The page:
We also had less luxurious accomodation for a couple of nights as we stayed in a tented camp at the Pushkar Camel Fair, which was an experience unlike any other.
We traveled by tuk tuk (here to a market in Jodphur, though Brent stayed at the hotel to have a nap)
 by rickshaw, here in Kathmandu, though we also took rickshaws in India,
 By camel cart in Samode (here coming down the hill from the palace, through the gate to the village),
 and also in Pushkar, travelling from our camp to the camel fair.

 We rode on elephants to get up to the Amber Fort in Jaipur,
and in Nepal, we had an unforgettable ride on a 16 passenger Buddha air flight where we got up an close and personal view of the incredibly rugged Himalayas,

especially Mt. Everest, shown here on the left.

We visited the exquisite Taj Mahal in Agra, considered one of the most beautiful buildings in the world.

It really IS that beautiful.

 And in Agra we also enjoyed seeing the "Baby Taj", the I'timad-Ud-Daulah, which is a tomb the Empress Nur Jahan built for her father.  It is a jewel box with beautifully intricate inlaid designs, more colorful than the Taj Mahal.

Another fabulous marble memorial building was the Jaswant Thada in Jodhpur, built entirely out of thin and intricately carved sheets of marble.

We visited some fabulous forts, like the Amber Fort in Jaipur,

 the Mehrangarh Fort, which rises high above the city of Jodhpur,

(you can see why Jodhpur is sometimes called "the Blue City")

and the "ghost city" of Fatehpur Sikri, with its intricately carved red sandstone buildings.

We saw lots of historic and sacred architecture:
here in Kathmandu

 where there were stupas

and Buddhist prayer wheels of all sizes.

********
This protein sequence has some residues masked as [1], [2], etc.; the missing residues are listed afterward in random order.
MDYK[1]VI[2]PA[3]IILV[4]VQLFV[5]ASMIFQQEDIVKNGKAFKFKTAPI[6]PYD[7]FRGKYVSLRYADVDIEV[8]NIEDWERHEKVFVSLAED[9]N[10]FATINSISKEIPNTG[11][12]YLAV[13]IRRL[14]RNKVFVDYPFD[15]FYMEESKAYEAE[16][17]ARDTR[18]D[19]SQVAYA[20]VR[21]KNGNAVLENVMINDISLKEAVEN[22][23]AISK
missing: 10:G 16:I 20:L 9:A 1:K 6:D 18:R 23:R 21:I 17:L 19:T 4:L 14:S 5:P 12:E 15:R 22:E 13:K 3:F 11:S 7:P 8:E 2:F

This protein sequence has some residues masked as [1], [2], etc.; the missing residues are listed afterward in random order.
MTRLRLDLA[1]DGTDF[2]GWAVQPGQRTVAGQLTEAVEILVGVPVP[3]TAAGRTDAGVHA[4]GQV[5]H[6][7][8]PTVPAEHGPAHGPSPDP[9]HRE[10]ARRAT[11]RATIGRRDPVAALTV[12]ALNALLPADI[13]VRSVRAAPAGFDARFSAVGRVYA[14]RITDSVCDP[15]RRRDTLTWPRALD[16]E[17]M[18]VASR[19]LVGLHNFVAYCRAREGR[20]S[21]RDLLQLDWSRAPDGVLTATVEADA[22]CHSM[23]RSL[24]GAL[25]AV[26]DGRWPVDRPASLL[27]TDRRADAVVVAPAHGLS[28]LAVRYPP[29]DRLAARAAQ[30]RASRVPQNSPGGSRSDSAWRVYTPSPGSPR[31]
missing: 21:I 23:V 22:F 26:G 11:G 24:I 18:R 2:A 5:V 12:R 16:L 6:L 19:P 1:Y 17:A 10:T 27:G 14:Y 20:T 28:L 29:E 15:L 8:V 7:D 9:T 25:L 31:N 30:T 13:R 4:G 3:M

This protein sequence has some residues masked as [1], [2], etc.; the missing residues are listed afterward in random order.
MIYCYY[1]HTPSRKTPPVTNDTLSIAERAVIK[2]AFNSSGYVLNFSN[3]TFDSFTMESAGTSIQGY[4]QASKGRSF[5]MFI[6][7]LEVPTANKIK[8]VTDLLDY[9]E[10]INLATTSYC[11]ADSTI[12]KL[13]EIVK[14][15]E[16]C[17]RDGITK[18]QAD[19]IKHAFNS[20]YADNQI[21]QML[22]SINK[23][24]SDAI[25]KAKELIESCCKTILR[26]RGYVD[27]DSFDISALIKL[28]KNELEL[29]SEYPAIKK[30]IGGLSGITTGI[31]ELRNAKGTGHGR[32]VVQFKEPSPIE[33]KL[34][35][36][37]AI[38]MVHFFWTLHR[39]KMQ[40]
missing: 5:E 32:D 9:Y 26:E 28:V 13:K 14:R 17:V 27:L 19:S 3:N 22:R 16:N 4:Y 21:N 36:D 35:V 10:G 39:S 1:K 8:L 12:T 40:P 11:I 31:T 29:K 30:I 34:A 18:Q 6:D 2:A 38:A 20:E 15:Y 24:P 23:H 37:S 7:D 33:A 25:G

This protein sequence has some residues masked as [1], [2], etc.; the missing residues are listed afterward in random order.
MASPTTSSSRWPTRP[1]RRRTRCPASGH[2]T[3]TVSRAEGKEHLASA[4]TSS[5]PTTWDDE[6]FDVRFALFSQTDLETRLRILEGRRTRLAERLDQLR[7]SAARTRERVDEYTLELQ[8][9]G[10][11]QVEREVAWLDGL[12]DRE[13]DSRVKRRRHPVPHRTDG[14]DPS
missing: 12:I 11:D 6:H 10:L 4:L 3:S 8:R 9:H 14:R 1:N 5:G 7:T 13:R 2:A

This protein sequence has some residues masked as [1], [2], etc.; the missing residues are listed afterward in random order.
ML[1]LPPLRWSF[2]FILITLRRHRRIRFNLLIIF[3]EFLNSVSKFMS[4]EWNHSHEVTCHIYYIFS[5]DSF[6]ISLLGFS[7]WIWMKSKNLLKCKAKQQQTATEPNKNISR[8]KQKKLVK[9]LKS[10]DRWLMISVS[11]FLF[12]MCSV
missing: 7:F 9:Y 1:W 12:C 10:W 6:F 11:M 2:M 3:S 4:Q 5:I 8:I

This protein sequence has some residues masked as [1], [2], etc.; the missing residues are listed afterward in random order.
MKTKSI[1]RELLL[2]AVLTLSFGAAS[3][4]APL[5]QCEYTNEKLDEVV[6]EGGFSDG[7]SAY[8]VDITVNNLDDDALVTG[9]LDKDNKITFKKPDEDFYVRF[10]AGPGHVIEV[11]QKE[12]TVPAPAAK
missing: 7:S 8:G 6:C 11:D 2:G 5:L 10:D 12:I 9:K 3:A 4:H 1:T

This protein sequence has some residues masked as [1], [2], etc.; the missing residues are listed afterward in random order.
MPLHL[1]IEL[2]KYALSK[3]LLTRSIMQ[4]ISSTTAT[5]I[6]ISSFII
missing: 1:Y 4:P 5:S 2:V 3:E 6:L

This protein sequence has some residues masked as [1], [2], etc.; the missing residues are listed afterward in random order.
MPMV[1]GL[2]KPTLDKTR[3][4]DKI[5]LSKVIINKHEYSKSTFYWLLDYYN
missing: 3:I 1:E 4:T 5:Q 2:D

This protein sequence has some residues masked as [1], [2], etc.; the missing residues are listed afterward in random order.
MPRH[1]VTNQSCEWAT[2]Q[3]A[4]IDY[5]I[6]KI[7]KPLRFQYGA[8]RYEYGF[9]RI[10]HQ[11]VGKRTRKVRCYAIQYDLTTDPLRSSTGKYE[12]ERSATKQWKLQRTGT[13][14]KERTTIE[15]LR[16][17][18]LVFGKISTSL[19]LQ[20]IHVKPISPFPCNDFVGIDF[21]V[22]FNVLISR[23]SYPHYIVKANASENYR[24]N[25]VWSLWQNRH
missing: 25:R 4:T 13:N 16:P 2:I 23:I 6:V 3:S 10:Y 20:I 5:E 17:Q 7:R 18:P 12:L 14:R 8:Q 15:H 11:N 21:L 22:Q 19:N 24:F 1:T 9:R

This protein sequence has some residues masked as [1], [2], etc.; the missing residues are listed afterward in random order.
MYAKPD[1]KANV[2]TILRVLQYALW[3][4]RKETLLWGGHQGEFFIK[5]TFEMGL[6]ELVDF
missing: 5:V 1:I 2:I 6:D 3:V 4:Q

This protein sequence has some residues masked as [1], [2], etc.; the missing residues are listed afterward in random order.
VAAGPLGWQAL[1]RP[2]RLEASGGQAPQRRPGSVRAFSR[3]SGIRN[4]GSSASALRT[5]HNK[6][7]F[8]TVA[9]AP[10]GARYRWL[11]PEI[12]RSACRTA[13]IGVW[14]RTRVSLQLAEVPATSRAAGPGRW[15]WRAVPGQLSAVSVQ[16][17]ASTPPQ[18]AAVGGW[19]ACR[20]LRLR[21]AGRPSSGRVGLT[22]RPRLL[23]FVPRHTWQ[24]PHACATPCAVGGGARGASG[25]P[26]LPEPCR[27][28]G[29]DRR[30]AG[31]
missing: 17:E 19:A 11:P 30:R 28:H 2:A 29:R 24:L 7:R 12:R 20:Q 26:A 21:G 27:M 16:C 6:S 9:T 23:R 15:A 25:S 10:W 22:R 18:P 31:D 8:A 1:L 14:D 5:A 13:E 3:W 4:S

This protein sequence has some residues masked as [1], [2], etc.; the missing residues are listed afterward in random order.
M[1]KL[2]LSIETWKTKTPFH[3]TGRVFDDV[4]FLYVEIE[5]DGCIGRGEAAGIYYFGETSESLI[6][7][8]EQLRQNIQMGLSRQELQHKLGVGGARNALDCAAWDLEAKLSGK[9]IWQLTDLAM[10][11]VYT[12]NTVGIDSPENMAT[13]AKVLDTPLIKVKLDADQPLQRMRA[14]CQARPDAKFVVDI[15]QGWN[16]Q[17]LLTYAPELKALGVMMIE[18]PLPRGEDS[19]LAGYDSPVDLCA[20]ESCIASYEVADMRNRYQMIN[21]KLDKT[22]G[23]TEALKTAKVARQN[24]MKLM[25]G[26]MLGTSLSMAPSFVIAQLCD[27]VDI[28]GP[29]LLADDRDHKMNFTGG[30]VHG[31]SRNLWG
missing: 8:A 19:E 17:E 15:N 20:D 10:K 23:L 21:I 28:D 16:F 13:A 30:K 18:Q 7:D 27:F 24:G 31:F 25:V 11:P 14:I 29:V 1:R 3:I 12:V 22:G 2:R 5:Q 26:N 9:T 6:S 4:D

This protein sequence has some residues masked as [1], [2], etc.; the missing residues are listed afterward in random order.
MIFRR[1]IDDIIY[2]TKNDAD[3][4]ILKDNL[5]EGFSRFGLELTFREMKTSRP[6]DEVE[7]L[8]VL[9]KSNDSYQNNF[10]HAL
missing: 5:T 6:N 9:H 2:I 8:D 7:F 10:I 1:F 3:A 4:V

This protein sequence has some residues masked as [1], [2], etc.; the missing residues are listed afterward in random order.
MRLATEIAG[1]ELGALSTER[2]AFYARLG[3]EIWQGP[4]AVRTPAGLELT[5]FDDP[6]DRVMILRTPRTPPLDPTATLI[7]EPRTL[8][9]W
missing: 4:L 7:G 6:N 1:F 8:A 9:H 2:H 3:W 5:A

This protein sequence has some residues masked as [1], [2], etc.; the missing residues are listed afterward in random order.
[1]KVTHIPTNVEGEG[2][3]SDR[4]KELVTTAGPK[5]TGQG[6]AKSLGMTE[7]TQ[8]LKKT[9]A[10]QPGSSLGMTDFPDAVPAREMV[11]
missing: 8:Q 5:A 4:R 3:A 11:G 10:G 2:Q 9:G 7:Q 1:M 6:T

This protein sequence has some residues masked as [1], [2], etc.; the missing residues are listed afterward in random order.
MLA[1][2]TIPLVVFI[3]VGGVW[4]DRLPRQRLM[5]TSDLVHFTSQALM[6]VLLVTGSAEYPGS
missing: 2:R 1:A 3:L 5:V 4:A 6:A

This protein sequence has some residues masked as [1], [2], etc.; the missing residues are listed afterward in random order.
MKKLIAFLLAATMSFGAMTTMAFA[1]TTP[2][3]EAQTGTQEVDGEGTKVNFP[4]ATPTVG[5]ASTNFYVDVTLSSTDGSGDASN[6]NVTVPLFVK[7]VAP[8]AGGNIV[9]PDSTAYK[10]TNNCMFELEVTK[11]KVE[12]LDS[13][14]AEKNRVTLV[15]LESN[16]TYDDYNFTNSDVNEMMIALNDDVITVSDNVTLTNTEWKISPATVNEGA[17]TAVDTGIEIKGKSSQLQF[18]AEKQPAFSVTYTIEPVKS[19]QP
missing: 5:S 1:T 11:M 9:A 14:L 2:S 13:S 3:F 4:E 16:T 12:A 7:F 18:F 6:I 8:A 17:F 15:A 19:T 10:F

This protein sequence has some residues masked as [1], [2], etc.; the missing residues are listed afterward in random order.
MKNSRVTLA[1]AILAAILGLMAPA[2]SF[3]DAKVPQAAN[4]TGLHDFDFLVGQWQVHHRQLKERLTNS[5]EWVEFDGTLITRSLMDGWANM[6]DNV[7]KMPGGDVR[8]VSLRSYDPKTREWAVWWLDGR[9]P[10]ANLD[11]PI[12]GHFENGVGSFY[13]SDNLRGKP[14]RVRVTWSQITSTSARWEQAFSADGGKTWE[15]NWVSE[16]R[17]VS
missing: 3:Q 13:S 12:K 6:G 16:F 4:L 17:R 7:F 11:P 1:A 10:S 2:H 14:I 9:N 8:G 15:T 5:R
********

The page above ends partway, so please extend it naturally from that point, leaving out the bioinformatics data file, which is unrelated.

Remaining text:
It was harvest time in the beautiful and historic village of Bhaktapur in Nepal and people had set aside their traditional pottery making and
were hard at work winnowing their grain.

 We got a different view of country life at the Pushkar Camel Fair in India, where horses and camels were traded,

 and all kinds of things were sold in the country fair.
 Pushkar has a lake where pilgrims come to bathe in the sacred water.

There was also sacred washing in the waters of the Bagmati river in Nepal,

 and we saw cremations along this river,

and also in Varanasi, India, on the banks of the sacred Ganges River.

 We had an unexpected treat of being in Varanasi during the Chhath festival, which is dedicated to the Hindu Sun God, Surya.  Worshippers wait through the night for the sunrise to give offerings of flowers and fruit to the river to pray for the safety and health of their fathers and sons.  (And I asked, but there is no comparable festival to pray for the wives and daughters.) Thousands of people waited before dawn on the steps leading to the river and we watched from a boat as they waited for the first sight of the sun, which they greeted with cheers and offerings.

This was an incredible morning!
In the capital we saw the chaos of the Old City,
 Beautiful monuments of ancient architecture,

 and a peaceful oasis where people filed past a monument to Mahatma Ghandi.

We loved seeing all the beautiful flowers,

 hearing the sounds,
 seeing the vibrant colors,
 eating some wonderful food,
 shopping (here at a spice shop in Jodphur)
 and seeing the beautiful country of India. 

 We recommend the trip and hope to return to see more of this amazing land.